Kings and Queens of Corbet's

Veronica Paulsen launches a backflip into the legendary Corbet’s Couloir in Feb. 2019 during the Kings and Queens of Corbet’s event at Jackson Hole Mountain Resort. She didn't land a flip that year, but did in 2020 and was crowned queen regent. This year's event is a go for Thursday. 

Last February, freeskier Veronica Paulsen won two titles at once: She became the reigning Queen of Corbet’s and the first woman to ever land a backflip into the high-altitude couloir.

This year, she thinks some competitors might be coming for her title. Asked whether she thought another female athlete would try to land the same trick during the Kings and Queens of Corbet’s huckfest Thursday, Paulsen said she did — and she had an idea of who might.

“There’s this new girl Sophia that’s going to be in the comp,” Paulsen said, referring to Sophia Rouches. “I stalked her on Instagram, and the first photo I saw was this massive backflip.”

So the competition begins.

Backies, spins, grabs and plain old airs will be on the menu this afternoon when 27 notorious air hounds descend on the infamous chute atop Jackson Hole Mountain Resort.

Standing high in the sky at a hair under 10,500 feet, Corbet’s sits just below the summit of Rendezvous Mountain. Mountaineer and ski instructor Barry Corbet’s prediction bequeathed the rocky enclosure its name in 1960 as he scouted what would later become the resort. He saw the chute and, as legend has it, said, “Someday, someone will ski that.”

And ski it they have.

Kings and Queens is just the latest — and, perhaps, most formal — iteration of competition in the couloir. This will be its fourth year, and in the past few competitions, women have gone big. Caite Zeliff’s massive straight air won her the 2019 title, reprising her coronation from the year before. Paulsen’s successful 2020 backflip made her the new queen — gaining her headlines across the ski industry. Parkin Costain, the 2020 king, told the Jackson Hole Daily that female athletes have been “stepping it up.”

“I think that maybe there’ll be less and less of a divide between the men’s competition and women’s competition,” he said. “It’s gonna be just a bunch of humans hucking it into Corbet’s.”

Paulsen agreed women are raising the bar, year after year: “The progression that we’re seeing is pretty quick.”

The goal of the comp, of course, is coronation. But it’s also a chance to get deep into — or high above — one of the most iconic lines in resort skiing. Closed for two or so weeks before the big day, the run is more or less untracked for the first few skiers and snowboarders to hit the hill.

“I like hucking myself into Corbet’s, and this is the best way to do it,” Paulsen said.

This year, things were looking hairy a week or so ago after a wind event scoured the couloir. Jess McMillan, the resort’s events and partnerships manager, said that “wasn’t good.”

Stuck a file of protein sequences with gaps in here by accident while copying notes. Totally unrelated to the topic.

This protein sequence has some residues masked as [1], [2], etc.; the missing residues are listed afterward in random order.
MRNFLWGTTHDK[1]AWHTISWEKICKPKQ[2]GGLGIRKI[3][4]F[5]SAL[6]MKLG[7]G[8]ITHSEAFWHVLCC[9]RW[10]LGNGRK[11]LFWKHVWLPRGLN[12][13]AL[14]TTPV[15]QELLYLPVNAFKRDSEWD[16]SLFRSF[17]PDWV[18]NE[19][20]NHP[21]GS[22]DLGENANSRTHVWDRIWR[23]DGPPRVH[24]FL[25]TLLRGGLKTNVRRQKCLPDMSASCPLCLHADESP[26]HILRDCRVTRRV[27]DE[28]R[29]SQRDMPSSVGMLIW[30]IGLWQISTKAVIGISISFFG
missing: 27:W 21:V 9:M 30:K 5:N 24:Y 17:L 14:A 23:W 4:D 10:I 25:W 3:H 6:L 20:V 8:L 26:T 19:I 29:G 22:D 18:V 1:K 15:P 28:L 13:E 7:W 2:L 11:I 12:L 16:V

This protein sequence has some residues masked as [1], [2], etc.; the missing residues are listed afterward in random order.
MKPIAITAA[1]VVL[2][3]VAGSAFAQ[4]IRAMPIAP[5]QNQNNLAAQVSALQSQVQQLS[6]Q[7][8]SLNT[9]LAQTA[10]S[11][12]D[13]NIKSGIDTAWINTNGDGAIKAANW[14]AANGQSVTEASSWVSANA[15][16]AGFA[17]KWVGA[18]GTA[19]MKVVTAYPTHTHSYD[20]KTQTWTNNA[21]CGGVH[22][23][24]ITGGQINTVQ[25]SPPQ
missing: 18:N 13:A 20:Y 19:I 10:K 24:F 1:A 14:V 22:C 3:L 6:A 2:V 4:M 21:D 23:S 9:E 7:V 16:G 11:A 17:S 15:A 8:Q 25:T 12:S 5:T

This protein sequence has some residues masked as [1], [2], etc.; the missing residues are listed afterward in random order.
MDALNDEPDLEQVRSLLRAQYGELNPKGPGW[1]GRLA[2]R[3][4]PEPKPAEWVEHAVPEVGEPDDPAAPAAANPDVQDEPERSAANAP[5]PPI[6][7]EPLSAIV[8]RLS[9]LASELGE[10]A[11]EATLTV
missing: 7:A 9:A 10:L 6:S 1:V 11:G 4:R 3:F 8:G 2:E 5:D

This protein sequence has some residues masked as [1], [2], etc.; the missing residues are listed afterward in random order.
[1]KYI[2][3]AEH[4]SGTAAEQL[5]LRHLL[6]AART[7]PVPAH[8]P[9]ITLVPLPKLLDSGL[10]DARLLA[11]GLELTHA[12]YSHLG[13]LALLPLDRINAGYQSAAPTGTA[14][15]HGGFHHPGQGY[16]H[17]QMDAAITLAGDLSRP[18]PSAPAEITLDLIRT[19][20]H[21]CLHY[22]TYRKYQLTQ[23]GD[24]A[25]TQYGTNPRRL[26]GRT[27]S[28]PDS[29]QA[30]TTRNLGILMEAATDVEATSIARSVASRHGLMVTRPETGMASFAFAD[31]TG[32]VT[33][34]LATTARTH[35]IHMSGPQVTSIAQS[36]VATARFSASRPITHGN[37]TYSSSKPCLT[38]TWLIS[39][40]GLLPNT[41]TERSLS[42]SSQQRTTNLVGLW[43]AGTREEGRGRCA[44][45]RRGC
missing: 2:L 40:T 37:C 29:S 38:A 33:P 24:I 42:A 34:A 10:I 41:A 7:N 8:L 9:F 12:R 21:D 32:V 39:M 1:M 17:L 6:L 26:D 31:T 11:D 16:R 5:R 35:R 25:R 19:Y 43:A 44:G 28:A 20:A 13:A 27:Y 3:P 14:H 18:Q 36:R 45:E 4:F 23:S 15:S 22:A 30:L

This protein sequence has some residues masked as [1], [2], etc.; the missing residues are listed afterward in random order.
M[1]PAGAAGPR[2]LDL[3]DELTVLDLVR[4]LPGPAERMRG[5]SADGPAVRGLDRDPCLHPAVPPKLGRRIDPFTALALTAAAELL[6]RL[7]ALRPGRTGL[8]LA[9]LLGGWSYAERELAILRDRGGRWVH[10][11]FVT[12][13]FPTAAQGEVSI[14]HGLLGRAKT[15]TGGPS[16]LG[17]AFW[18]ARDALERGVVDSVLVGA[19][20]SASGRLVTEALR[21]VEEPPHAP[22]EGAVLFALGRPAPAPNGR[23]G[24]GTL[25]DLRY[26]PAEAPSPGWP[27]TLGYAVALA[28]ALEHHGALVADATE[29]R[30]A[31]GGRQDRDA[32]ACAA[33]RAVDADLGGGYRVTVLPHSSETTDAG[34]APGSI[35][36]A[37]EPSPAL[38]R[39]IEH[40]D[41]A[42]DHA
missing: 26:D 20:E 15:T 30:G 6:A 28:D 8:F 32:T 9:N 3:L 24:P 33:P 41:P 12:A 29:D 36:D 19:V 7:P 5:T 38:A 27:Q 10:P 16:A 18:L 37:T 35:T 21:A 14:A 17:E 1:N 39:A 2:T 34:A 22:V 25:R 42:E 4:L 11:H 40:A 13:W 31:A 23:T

“If the contest was last week, we would have rescheduled,” she said.

But the resort’s park and pipe crew got to work. The team added a few new features to slow athletes down and counteract the bulletproof, wind-scoured slope. They also broke up the surface a bit so any new snow would stick. And then the snow came.

One hundred-thirty-eight inches of the good, white fluffy stuff fell in Rendezvous Bowl between Jan. 26 and Tuesday. McMillan said that has dramatically improved conditions.

“At this point, I think it’s going to be epic,” she said.

Costain agreed but said the weather, which is looking cloudy, could scale down the tricks.

“I think everyone, if it is fully socked in, will tone it down a bit,” he said, “just because it wouldn’t be safe to send it when we can’t see the ground.”

The skier said he’s been thinking about this year’s high-elevation showdown since the day after last year’s competition.

He hopes to defend his crown, but acknowledged this is “the most intimidating but fun week of the year.”

“It’s just so much anticipation,” he said. “Also Corbet’s is really scary when you look down at it, knowing you’re about to air into it.”

Paulsen is also looking to defend her title. But she said one of the reasons why Kings and Queens is the only competition she participates in is because it’s laid-back.

“It’s no politics,” she said. “Just huck your meat into Corbet’s and have fun.”

People can watch the competition from the base of Ten Sleep Bowl, though the number of in-person viewers allowed will be limited due to the COVID-19 pandemic.

Otherwise, the whole shebang will be broadcast for free on Red Bull TV starting at 1 p.m. Monday.

You can also follow this writer on Twitter (@heybarnold1) for live, day-of updates.

Winners will be announced Saturday night over Jackson Hole Mountain Resort's social media. Its Instagram handle is @jacksonhole. Find the resort on Twitter at @jhski.

This article has been updated with new information: when the results will be announced. — Ed.

Contact Billy Arnold at 732-7063 or barnold@jhnewsandguide.com.

Teton County Reporter

Previously the Scene editor, Billy Arnold made the switch to the county beat where he's interested in exploring Teton County as a model for the rest of the West. When he can, he still writes about art, music and whatever else suits his fancy.

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